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Outside of the big (with good public transport) or old (where you can walk everywhere) cities, you very much need a car to get around in Spain. Most of the residential developments in the last half century has been what are called 'urbanisations', basically groups of apartment blocks in areas far from the city centre. If you are lucky there may be a small grocery store or coffee shop within the development, but for anything else you will need to travel further afield.



> Most of the residential developments in the last half century has been what are called 'urbanisations'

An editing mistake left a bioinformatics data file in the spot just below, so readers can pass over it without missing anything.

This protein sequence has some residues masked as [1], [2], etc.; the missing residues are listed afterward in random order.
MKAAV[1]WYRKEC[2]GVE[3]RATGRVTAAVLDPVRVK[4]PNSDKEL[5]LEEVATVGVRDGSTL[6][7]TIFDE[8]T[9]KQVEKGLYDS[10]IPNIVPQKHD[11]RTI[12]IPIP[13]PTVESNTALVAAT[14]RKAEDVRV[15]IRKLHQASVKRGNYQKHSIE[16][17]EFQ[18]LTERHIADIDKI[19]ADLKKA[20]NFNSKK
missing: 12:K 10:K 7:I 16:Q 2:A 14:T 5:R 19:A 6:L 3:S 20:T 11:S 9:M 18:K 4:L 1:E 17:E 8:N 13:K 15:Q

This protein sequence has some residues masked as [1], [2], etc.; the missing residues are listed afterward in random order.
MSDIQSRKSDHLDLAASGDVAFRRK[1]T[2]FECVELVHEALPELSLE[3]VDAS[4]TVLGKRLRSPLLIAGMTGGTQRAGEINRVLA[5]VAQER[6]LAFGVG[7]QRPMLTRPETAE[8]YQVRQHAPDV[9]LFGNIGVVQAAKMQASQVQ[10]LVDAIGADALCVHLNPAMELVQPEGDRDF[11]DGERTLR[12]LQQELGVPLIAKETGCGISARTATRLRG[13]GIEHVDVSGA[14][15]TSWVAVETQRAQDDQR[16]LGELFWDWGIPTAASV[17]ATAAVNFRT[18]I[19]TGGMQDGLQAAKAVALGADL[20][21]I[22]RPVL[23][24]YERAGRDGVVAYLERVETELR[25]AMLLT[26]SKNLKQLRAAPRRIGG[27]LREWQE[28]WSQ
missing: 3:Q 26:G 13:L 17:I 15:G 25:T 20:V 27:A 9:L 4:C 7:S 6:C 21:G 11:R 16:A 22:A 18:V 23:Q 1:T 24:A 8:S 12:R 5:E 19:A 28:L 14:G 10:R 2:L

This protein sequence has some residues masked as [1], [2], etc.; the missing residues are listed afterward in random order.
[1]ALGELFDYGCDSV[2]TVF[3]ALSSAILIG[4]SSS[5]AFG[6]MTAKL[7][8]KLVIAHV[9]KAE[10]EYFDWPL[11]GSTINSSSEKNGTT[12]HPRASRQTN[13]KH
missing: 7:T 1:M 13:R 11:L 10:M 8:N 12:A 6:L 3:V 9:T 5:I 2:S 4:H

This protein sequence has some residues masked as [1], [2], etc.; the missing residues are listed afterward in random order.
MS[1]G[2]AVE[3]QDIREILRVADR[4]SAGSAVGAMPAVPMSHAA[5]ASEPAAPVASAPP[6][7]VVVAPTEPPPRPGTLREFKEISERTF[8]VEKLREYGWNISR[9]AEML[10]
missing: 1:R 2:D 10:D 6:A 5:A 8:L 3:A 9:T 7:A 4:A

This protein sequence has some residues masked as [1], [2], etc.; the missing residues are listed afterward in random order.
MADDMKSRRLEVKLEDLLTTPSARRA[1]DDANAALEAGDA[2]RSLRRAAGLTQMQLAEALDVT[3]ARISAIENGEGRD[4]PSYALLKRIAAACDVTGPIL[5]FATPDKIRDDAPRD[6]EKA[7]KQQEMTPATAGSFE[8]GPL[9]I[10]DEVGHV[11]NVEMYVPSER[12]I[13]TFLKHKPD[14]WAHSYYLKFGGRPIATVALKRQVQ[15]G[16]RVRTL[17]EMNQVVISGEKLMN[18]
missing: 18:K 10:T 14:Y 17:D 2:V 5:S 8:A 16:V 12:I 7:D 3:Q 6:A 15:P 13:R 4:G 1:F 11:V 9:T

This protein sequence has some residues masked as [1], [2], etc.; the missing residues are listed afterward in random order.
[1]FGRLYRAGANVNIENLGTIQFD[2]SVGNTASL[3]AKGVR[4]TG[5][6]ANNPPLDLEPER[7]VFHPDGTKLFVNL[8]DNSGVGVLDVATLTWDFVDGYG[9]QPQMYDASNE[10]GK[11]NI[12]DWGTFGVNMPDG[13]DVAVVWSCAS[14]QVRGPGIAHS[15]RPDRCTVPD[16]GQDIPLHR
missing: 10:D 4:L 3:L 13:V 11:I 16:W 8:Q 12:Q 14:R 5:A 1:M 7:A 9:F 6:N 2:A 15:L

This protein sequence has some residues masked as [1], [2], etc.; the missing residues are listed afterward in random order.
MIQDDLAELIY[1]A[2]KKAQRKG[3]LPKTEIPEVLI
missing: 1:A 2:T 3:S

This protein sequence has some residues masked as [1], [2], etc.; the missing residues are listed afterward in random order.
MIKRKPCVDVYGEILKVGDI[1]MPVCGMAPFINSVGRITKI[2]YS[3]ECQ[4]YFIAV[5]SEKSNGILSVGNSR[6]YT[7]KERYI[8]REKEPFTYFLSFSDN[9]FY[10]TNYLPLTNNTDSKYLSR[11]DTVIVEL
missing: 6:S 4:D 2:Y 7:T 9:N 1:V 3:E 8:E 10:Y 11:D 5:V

Any data to back this up? I've checked eurostats [1] and the numbers don't support this assertion: 66% of all dwellings are flats (there are no flats in spanish urbanisations), and only 12% are detached houses (the most common building type in urbanisations).

Also, notice that these numbers are the larger (for % of people living in flats) and smaller (for % of detached houses) in all of Europe!

[1] http://appsso.eurostat.ec.europa.eu/nui/show.do?query=BOOKMA...




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